She held them out; then realized that it was too dark to see. “They are raw; much of the skin is gone.”

    Cavriani swore. “How long have you been pushing this by yourself?”

    “Veronica helped.”

    “How long have you been pushing it?”

    “Since Poernbach, most of the time. But we rested in Pobenhausen, waiting for you. You know that. You found us. They weren’t quite so bad, then.”

    Cavriani shook his head. Then, to Mary Simpson, “If you have enough water, a little to spare, perhaps you could wipe off these handles. And pour a little on her hands, to rinse them. Who has the salve and the bandages? We don’t dare make a light; do the best you can by feel.”



    Past Weichering. Darker than ever, a steady drizzle. Without a moon, no way to guess how much time had passed. From Weichering to Neuburg, only seven miles. The Bavarians would be sending out patrols before the bulk of the army marched; mounted patrols, moving much faster than people on foot. The English Ladies made no complaints; they trudged on steadily. Neither did anyone else.

    Hoofbeats, behind them, following the road. It was still dark, just the slightest hint of a false dawn. No way to get the wheelbarrow out of the rut and out of sight. Mengersdorf looked, Cavriani thought, dead enough to pass for a corpse. The patrol wouldn’t risk a shot; if one of them paused to spear him to make sure-well, they would have traded one life for a dozen. The rest of them hid.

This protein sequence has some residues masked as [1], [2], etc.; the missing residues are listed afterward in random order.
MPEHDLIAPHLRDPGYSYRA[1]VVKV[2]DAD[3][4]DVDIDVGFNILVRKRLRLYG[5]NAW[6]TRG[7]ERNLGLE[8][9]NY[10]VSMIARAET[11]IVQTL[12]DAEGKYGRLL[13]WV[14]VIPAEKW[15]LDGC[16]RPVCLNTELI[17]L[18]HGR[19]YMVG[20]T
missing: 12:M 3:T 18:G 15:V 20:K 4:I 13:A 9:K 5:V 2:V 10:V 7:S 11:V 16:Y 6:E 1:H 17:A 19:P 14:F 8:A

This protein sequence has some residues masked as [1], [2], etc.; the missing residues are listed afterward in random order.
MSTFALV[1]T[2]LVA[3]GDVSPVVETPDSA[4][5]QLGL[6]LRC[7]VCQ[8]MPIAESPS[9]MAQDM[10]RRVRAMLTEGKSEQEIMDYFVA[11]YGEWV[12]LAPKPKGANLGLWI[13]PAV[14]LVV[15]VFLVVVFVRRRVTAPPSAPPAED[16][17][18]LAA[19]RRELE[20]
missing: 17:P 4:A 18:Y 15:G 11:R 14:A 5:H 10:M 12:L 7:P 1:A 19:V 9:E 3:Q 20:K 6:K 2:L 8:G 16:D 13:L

The lead horse slowed a little; the patrol walked single-file around the wheelbarrow, in the other rut. They didn’t bother moving it from the road; neither did they bother examining the apparent corpse.

    I hope, Mary Simpson thought, that they go back another way. She could feel the new, tender, skin on her feet breaking through again, the gauze of the bandages grinding into the soles.

    Cavriani was pushing the wheelbarrow again.

    Dawn. A little village, to the left. “Zell,” Mengersdorf whispered. Two and a half miles to the Neuburg gates, perhaps.

    Hoofbeats again. Not the same patrol. Muffled, this time, slower. Closer than the first patrol had been when they heard it. No time to disappear; they moved to the side of the road. Stood. Refugees. “We are not worth your time, we are not worth your time,” Mary Simpson thought. “We are not worth your time.”